by Jennifer Cramer-Miller, kidney patient
My mom sat down next to me at her kitchen table. “I want to do this,” she said.
“Holy sh*t, Mom.” I thought of the thousands of conversations we’d had at this table, but never one quite like this.
“That’s not the reaction I was expecting,” she said smiling. “But okay, holy sh*t works.” Although the moment was serious, we both started to laugh.
Since I was 22 years old, my mom had navigated my stubborn kidney illness with me. Doctors, pokes, medications, and transplants. Through it all, she had been my steadfast advocate
—a term we affectionately changed to “Avocado.”
She acted as if every ho-hum appointment was a desirable social invitation, and referred to them as riots. For example, I’d say: “Nephrology appointment tomorrow, want to come?” followed by her enthusiastic, “Love to—what a riot!”
Now, I took a big sip of caffeine to boost my low energy. My previous two kidney transplants
had lasted seven years each, but the latest one was failing, and I needed another. We had just learned that recent changes in matching criteria allowed my mom to be my donor
. But…What if it doesn’t work? What if there are complications? What if something horrible happens?
My thoughts scattered like confetti.
I remembered when I first got sick, just after college, and moved back to my parents’ home. My weakened immune system welcomed opportunistic infections and fevers, so my mom set up pots and pans on the floor by my bed. It was her unconventional version of a hospital call light. When I woke up shivering and throwing up in the middle of the night, I clanked the lids. She ran down the hall (like a highly charged Shirley MacLaine in Terms of Endearment) and threw her body over mine.
“You need a blanket of love,” she said as if that were a standard nurse procedure.
Under the pressure, I eked out a, “Thanks, Mom.”
“Everyone needs an Avocado,” she would reply as she squished me with her warm body.
I felt that exact same warmth now. But it was tinged with fear, for her.
“I’m going to do it,” she said looking at me from across the table. “I want to give you my kidney.” Then she smiled. “Come on. A couple of surgeries? It’ll be a riot.”
I smiled too, but I felt tears well up in my eyes.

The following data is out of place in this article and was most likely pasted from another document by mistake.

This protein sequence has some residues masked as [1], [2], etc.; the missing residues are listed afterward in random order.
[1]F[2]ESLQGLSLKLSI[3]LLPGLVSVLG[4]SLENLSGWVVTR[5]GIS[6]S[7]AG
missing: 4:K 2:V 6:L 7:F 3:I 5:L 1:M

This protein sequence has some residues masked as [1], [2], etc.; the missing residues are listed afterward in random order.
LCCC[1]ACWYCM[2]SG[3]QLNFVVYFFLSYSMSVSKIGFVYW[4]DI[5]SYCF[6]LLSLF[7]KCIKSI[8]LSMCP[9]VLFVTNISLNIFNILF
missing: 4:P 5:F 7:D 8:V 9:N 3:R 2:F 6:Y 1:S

When I was a little girl, my mom sat with me in this same spot and nursed my don’t-feel-goods with cinnamon toast and 7-Up. There was a healing power in her buttered bread, sprinkled with the perfect ratio of sugar and spice. She transferred her love through that toast, and it always made me feel better.
I was not a little girl anymore, but she was still sitting by my side and trying to make everything okay. I set down my mug, “Mom….”
She interrupted, “One question, would you do this for Liza?” She knew I would do anything for my five-year-old Liza, the miraculous daughter I wasn’t sure I would ever be able to have. Mom must have seen a flash in my eyes because she looked satisfied—as if she had clarified something essential that she wanted me to realize—you are my daughter.
I finally agreed. The night before the surgeries, we compared the effects from the jug of laxative prep water we each had to drink to power wash our insides. The next day, we arrived at the hospital and gave each other extra long hugs. I couldn’t believe this was happening. She was going into surgery to give me her kidney. This was a long way from sitting at the table with cinnamon toast and 7-Up.
Hours later, we awoke in separate recovery rooms with incision pain that pierced through anesthesia’s fog. The first question I asked was, “Is my mom okay?”
“She’s doing well,” the nurse told me. “She’s asking about you too. You both did great.” Relieved, I faded back into a sleepy haze.
Later, my husband and daughter wheeled me to her room. She looked tired and war weary. Her morphine-dosed words slurred together. Antiseptic fumes wafted up from the vinyl floor. She tried to form her winning smile, but painkillers blunted the effort. Within her small frame in that hospital bed, I saw a giant of grace and goodness.
I wanted to throw myself on top of her and be her blanket of love, though it would be too painful for us both. Instead, I asked the nurse to look into reducing my mom’s morphine dosage to help with the slurring. At that moment, I was certain about two things—I would never be able to repay her for all her gifts, and we would always take care of each other.
Her eyes were damp. “Thanks for asking about that,” she muttered softly, her lips curling into a gentle smile.
“Everyone needs an Avocado, Mom,” I said and squeezed her hand.